In a memorandum explaining his determination the special inquiry officer reviewed the circumstances of petitioners' arrival in the United States, their arrests, and their indictments. He observed that "[the] government believes that each of these aliens was acting in concert with each other and others in the smuggling of narcotics into the United States." He recorded that Troiano is reported to have some sort of "criminal record in Argentina," citing no convictions but saying it is "indicated that one of these arrests involved smuggling, although the contraband involved is not known." He noted that Maringolo has until September 29 for motions in his criminal case, so that trial would be "some six or more weeks away." And he considered the fact that their deportation proceedings will be postponed until after the conclusion of their criminal trials. In light of that circumstance, he continued:
"* * * I believe that their release under substantial bond to insure their appearance before the Service in these deportation proceedings would be warranted. The respondents argue that because they were released by the District Court under bonds which amounts to $50,000, in the case of Valela, and $25,000, in the case of Fernandez, the Service should release them in nominal bonds. While this argument has a superficial appeal, it overlooks the fact the the criminal proceeding and this proceeding are entirely independent one of the other. The existence of the criminal bond does not operate to compel their appearance before this Service. The respondents entered the United States by documentation which concealed their true identity. In a very real sense this was a surreptitious entry. They have thus revealed themselves as persons likely to conceal themselves within the society. If they are, in fact, engaged in narcotics traffic as is suspected, they are engaged in a field where, not only the risks, but the rewards are very high. They have no roots in the community and, indeed, their own counsel pointed out that if they were prepared to jump the court bond, they would most likely jump the immigration bond as well. Perhaps so, but they are far more likely to do so if the immigration bond is merely nominal than if it is substantial and does operate to raise the motivation to appear when and as required. The District Court has set relatively high bond in each of their cases. The respondents have managed to post the amount set, nevertheless. The $25,000 bond set by the District Court in the case of Fernandez is, in my judgment a reasonable one for the Attorney General to impose. Accordingly, I will grant the respondents application that their custody status be changed to the extent that they may be released under bond in the sum of $25,000 each."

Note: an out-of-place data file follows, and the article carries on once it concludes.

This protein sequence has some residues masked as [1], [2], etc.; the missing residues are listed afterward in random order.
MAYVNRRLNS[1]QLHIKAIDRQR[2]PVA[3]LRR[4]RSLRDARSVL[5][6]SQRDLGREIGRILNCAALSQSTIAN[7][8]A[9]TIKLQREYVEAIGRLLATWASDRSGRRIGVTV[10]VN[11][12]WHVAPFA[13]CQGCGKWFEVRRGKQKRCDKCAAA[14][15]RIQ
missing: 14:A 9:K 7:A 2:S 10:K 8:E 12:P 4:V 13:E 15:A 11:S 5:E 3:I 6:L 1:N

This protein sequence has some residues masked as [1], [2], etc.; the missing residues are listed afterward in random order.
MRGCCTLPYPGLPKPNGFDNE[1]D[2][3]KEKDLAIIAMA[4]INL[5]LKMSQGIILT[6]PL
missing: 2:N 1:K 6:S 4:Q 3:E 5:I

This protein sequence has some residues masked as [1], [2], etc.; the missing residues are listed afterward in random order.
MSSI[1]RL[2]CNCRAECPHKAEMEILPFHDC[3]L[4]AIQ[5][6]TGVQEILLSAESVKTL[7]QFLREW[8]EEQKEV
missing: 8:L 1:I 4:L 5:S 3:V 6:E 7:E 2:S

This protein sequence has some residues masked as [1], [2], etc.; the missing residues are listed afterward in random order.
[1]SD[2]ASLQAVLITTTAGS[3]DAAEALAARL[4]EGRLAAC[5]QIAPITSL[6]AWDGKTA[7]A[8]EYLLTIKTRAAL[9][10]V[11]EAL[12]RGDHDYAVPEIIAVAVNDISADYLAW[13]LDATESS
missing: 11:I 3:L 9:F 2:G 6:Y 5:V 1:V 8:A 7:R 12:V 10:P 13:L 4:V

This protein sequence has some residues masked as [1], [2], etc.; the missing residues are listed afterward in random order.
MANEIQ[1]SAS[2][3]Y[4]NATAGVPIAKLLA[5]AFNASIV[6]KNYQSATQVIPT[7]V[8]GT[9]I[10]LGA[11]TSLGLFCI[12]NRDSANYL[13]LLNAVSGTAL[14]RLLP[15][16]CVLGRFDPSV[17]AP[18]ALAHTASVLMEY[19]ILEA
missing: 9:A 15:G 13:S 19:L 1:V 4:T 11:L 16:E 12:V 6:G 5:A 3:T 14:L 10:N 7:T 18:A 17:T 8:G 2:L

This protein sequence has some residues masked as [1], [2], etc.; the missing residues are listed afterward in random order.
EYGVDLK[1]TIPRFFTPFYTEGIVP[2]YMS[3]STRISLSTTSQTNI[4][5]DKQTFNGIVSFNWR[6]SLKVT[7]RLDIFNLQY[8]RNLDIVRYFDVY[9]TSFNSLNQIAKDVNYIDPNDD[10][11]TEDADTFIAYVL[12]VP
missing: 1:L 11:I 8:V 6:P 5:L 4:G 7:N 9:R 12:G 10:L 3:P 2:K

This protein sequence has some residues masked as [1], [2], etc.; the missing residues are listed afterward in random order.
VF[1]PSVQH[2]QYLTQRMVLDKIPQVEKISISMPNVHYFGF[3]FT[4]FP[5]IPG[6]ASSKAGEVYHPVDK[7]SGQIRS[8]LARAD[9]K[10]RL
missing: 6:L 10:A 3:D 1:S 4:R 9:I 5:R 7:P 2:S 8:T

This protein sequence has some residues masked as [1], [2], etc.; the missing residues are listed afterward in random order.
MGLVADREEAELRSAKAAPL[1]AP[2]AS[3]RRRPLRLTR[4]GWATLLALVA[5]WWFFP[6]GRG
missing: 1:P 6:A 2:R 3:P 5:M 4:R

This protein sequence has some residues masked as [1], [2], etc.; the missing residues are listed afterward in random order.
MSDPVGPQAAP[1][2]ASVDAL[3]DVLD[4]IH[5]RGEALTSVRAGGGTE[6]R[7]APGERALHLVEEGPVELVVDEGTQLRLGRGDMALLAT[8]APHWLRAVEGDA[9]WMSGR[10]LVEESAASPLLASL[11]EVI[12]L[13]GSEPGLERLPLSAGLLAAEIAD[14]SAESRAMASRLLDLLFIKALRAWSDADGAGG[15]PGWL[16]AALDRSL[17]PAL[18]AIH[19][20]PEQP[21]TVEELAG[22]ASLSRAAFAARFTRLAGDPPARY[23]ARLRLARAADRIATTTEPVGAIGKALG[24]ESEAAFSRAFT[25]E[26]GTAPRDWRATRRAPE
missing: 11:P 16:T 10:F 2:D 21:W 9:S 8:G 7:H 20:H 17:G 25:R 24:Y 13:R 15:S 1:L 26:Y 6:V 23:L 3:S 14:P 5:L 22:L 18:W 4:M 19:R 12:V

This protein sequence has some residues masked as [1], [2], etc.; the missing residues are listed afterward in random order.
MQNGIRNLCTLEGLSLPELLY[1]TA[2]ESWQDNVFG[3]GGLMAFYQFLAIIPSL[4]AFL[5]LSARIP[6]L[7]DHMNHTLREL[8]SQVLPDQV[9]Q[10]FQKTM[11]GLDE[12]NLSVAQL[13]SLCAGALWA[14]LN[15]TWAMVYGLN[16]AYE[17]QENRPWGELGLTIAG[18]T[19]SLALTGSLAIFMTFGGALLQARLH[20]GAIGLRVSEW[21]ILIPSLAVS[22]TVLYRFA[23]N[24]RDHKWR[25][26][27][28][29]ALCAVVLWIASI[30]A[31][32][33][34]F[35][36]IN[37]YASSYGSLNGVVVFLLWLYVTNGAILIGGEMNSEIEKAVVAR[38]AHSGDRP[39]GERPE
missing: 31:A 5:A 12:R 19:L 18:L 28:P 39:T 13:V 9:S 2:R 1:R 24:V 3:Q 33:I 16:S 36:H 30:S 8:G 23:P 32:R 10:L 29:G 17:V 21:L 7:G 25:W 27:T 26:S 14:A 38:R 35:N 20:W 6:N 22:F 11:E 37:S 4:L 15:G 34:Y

The written decision of the Board of Immigration Appeals summarized at length what the special inquiry officer had said, and stated its grounds for affirmance as follows:
"After carefully considering all the evidence of record, together with the representations of counsel by brief on appeal, we find nothing therein that would warrant a reduction of the $25,000 bond required for the release of each respondent or justify any change being made in the special inquiry officer's action of August 18, 1969. The manner in which the respondents effected their entry into the United States together with the nature of the crime which resulted in their being apprehended by enforcement officers of the United States Government are factors to be considered in arriving at a decision in this case."
Since decisions of the Attorney General's delegates on bail pending deportation proceedings may be set aside only for abuse of discretion, United States ex rel. Belfrage v. Shaughnessy, 212 F.2d 128, 129 (2d Cir. 1954); United States ex rel. Potash v. District Director, 169 F.2d 747, 751 (2d Cir. 1948); cf. Carlson v. Landon, 342 U.S. 524, 72 S. Ct. 525, 96 L. Ed. 547 (1952), or for fundamental errors of law affecting the scope of the supposed discretion, cf. McGrath v. Kristensen, 340 U.S. 162, 71 S. Ct. 224, 95 L. Ed. 173 (1950), or the lawful manner of exercising it, United States ex rel. Accardi v. Shaughnessy, 347 U.S. 260, 74 S. Ct. 499, 98 L. Ed. 681 (1954), this court recognizes that cases warranting displacements of the administrative determination are likely to be rare. The present case is such a one, however; the order of the special inquiry officer is fatally infirm because it misconceives the relationship between the pending criminal and administrative proceedings. In treating this central subject, the officer
(1) operated upon an "invalid assumption," Belfrage, supra, 212 F.2d at 129, as to the "independence" of the ...